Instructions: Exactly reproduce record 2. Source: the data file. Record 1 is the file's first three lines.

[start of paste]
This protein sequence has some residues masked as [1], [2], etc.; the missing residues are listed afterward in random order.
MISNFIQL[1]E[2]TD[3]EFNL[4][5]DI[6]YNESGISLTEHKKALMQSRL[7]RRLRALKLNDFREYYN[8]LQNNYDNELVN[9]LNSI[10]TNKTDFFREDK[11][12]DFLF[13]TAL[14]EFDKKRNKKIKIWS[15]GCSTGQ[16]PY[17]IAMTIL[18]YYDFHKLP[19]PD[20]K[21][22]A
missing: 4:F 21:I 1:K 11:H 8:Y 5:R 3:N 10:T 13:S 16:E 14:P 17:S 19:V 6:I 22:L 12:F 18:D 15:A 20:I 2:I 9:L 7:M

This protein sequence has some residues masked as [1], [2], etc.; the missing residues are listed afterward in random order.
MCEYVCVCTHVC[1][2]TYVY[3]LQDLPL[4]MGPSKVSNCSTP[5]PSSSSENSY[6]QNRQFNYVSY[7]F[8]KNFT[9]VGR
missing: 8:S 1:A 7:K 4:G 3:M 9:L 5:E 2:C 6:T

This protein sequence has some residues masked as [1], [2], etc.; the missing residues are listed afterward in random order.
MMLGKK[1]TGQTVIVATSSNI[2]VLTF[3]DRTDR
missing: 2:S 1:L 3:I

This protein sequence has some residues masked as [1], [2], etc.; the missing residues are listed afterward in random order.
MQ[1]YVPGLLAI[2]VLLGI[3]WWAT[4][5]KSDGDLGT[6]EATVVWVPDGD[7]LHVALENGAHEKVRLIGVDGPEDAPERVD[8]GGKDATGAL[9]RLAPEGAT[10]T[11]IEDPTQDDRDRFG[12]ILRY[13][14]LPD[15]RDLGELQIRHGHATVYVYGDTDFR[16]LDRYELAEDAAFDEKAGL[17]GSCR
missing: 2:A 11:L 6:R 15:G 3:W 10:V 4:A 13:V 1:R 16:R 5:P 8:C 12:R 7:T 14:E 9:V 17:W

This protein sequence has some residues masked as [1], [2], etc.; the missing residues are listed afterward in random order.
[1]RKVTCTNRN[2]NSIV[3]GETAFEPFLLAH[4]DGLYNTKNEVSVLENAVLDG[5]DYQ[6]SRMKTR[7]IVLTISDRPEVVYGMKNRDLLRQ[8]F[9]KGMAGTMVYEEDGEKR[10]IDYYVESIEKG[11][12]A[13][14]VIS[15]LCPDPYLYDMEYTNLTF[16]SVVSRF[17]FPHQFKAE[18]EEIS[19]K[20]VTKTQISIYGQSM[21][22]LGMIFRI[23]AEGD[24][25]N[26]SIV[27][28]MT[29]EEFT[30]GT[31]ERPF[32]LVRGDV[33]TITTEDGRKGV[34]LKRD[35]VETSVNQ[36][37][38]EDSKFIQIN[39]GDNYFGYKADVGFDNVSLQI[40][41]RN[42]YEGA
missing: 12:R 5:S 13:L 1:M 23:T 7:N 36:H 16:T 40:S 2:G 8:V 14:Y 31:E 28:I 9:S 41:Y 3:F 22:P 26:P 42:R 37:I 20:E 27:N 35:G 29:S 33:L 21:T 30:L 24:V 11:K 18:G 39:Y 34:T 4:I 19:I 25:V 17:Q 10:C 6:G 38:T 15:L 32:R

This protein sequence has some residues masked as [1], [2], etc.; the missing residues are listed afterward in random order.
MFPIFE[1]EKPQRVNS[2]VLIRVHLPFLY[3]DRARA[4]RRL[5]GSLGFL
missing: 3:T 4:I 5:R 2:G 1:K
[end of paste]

This protein sequence has some residues masked as [1], [2], etc.; the missing residues are listed afterward in random order.
MCEYVCVCTHVC[1][2]TYVY[3]LQDLPL[4]MGPSKVSNCSTP[5]PSSSSENSY[6]QNRQFNYVSY[7]F[8]KNFT[9]VGR
missing: 8:S 1:A 7:K 4:G 3:M 9:L 5:E 2:C 6:T